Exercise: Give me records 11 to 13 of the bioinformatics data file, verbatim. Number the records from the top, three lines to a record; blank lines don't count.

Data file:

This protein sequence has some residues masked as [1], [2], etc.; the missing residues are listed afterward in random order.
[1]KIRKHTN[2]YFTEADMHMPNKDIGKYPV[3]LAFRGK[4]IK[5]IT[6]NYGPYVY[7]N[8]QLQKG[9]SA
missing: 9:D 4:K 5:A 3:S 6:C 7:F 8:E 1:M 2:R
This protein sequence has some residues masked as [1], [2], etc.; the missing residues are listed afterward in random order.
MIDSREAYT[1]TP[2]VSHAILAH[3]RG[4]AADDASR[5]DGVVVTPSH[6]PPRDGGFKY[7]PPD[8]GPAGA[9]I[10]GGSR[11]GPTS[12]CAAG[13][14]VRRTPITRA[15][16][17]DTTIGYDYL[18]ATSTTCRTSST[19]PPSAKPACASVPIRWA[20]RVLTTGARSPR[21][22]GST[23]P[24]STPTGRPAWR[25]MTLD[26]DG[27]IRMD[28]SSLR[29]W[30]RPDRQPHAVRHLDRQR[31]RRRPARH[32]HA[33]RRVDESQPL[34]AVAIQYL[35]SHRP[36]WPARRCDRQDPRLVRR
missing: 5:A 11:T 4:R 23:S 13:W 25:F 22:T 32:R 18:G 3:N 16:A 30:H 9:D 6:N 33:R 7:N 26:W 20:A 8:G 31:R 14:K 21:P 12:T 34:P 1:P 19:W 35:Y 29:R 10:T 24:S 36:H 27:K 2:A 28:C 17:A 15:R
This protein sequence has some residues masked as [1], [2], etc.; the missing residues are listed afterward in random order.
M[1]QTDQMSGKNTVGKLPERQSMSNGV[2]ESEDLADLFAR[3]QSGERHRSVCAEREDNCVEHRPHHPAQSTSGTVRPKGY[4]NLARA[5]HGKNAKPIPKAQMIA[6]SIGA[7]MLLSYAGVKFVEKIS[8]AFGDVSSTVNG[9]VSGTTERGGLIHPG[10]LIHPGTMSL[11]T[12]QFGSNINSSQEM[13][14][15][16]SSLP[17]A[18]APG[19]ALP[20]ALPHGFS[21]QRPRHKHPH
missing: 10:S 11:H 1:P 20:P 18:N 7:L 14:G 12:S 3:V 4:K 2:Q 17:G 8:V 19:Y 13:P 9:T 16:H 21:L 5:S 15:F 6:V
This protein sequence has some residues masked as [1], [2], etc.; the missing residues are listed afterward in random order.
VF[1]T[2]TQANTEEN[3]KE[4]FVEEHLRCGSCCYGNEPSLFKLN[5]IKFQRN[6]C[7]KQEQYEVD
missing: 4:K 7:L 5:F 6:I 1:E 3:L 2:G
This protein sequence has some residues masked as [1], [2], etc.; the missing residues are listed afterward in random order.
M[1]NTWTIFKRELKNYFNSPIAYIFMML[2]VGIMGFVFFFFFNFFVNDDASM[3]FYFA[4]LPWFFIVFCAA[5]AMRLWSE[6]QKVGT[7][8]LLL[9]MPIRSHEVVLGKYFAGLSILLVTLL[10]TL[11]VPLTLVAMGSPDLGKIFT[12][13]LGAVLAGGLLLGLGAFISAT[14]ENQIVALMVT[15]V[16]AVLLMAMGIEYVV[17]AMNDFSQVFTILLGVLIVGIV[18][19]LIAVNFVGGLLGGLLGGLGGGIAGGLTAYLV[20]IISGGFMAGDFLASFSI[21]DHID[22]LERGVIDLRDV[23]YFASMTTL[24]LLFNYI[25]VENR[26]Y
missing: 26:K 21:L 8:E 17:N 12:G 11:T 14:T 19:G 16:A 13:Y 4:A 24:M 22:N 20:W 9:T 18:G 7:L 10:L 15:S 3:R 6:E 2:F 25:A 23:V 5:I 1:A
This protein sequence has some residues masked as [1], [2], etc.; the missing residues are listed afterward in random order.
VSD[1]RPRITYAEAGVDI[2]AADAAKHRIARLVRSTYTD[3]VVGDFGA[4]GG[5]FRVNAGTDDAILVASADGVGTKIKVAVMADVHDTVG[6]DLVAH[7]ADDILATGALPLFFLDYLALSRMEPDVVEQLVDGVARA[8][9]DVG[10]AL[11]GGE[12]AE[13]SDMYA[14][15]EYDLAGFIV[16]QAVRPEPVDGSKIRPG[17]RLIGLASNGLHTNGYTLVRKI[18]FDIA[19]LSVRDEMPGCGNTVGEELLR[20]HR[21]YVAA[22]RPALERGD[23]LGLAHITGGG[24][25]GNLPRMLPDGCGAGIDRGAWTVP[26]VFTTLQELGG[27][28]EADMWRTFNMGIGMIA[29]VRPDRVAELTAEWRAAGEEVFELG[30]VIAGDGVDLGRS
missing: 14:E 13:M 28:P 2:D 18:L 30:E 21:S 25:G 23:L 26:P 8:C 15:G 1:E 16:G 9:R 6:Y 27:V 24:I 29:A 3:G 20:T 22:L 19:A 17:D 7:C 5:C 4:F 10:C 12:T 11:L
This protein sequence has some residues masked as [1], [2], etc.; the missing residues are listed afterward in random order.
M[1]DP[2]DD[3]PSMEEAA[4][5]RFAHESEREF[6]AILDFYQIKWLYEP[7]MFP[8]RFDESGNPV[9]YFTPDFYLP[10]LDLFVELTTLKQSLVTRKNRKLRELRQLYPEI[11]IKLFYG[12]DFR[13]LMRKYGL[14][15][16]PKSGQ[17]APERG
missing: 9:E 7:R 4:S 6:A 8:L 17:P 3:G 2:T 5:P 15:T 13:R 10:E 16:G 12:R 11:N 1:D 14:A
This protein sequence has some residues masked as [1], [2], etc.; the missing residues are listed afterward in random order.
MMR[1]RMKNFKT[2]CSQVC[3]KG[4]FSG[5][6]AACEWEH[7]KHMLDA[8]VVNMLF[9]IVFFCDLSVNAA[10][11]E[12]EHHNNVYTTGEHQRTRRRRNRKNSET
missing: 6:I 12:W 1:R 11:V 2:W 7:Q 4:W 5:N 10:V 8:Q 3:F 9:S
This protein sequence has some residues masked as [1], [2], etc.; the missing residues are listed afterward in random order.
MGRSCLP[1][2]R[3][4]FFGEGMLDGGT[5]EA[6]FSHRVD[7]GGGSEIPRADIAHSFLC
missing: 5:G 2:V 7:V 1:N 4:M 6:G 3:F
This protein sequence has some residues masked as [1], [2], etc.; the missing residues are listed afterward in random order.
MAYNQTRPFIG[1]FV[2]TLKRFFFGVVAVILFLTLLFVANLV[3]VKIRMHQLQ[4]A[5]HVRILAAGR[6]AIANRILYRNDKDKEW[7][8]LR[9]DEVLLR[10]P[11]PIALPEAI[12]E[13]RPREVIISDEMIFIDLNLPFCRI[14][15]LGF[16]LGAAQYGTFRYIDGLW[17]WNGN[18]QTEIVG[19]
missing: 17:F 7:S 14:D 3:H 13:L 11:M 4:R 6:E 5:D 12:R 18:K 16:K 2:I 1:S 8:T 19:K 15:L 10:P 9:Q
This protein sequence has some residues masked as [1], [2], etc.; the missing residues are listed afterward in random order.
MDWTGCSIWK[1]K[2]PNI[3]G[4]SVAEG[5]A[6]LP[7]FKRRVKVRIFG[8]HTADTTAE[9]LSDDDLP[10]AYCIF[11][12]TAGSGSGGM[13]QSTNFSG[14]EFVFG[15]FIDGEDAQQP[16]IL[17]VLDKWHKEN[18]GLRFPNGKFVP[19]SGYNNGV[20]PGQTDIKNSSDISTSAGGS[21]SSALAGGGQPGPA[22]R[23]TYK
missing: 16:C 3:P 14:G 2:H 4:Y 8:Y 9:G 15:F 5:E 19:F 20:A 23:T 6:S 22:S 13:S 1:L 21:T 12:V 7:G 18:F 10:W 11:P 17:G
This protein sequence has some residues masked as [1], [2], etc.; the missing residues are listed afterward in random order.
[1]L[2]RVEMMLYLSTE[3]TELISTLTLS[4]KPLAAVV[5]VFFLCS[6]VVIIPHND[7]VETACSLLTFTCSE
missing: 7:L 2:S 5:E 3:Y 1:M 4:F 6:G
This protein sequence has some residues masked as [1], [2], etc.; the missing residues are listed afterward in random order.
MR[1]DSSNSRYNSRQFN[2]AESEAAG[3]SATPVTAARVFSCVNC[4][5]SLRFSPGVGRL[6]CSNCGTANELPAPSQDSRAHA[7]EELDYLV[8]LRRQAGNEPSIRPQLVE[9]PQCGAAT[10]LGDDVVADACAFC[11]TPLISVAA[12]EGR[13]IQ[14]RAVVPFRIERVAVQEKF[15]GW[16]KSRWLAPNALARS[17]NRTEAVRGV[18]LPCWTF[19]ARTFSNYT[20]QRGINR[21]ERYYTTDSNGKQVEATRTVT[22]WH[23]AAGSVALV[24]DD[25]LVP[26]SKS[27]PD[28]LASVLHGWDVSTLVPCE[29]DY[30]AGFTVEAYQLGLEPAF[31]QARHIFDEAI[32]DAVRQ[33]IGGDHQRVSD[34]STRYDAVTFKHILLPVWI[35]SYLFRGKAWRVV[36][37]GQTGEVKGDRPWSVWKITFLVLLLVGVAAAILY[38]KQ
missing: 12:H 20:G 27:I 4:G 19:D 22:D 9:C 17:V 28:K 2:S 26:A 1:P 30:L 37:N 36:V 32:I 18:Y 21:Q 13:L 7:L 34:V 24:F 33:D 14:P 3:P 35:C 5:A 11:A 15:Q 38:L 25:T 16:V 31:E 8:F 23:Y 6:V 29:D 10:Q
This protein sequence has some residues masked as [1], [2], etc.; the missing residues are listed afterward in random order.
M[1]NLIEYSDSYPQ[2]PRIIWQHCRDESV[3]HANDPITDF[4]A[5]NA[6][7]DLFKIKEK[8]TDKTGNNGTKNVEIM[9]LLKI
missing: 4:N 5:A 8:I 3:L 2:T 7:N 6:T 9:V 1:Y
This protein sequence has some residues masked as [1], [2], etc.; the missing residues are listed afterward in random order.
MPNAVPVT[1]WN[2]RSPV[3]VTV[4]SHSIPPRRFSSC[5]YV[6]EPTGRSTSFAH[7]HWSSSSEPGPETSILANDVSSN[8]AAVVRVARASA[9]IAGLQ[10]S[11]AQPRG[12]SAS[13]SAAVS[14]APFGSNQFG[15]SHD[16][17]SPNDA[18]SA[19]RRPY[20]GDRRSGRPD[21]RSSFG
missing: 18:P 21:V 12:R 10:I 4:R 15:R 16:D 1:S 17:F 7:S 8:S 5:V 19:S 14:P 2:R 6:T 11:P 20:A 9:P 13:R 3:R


This protein sequence has some residues masked as [1], [2], etc.; the missing residues are listed afterward in random order.
MDWTGCSIWK[1]K[2]PNI[3]G[4]SVAEG[5]A[6]LP[7]FKRRVKVRIFG[8]HTADTTAE[9]LSDDDLP[10]AYCIF[11][12]TAGSGSGGM[13]QSTNFSG[14]EFVFG[15]FIDGEDAQQP[16]IL[17]VLDKWHKEN[18]GLRFPNGKFVP[19]SGYNNGV[20]PGQTDIKNSSDISTSAGGS[21]SSALAGGGQPGPA[22]R[23]TYK
missing: 16:C 3:P 14:G 2:H 4:Y 8:Y 9:G 15:F 5:E 19:F 20:A 23:T 6:S 22:S 13:S 1:L 21:T 12:V 7:G 18:F 10:W 11:P 17:G
This protein sequence has some residues masked as [1], [2], etc.; the missing residues are listed afterward in random order.
[1]L[2]RVEMMLYLSTE[3]TELISTLTLS[4]KPLAAVV[5]VFFLCS[6]VVIIPHND[7]VETACSLLTFTCSE
missing: 7:L 2:S 5:E 3:Y 1:M 4:F 6:G
This protein sequence has some residues masked as [1], [2], etc.; the missing residues are listed afterward in random order.
MR[1]DSSNSRYNSRQFN[2]AESEAAG[3]SATPVTAARVFSCVNC[4][5]SLRFSPGVGRL[6]CSNCGTANELPAPSQDSRAHA[7]EELDYLV[8]LRRQAGNEPSIRPQLVE[9]PQCGAAT[10]LGDDVVADACAFC[11]TPLISVAA[12]EGR[13]IQ[14]RAVVPFRIERVAVQEKF[15]GW[16]KSRWLAPNALARS[17]NRTEAVRGV[18]LPCWTF[19]ARTFSNYT[20]QRGINR[21]ERYYTTDSNGKQVEATRTVT[22]WH[23]AAGSVALV[24]DD[25]LVP[26]SKS[27]PD[28]LASVLHGWDVSTLVPCE[29]DY[30]AGFTVEAYQLGLEPAF[31]QARHIFDEAI[32]DAVRQ[33]IGGDHQRVSD[34]STRYDAVTFKHILLPVWI[35]SYLFRGKAWRVV[36][37]GQTGEVKGDRPWSVWKITFLVLLLVGVAAAILY[38]KQ
missing: 12:H 20:G 27:I 4:G 19:D 22:D 9:C 17:V 28:K 2:S 26:A 1:P 30:L 37:N 36:V 32:I 18:Y 21:Q 13:L 7:L 34:V 24:F 33:D 14:P 3:P 35:C 5:A 11:A 15:Q 38:L 25:T 16:V 31:E 8:F 23:Y 6:V 29:D 10:Q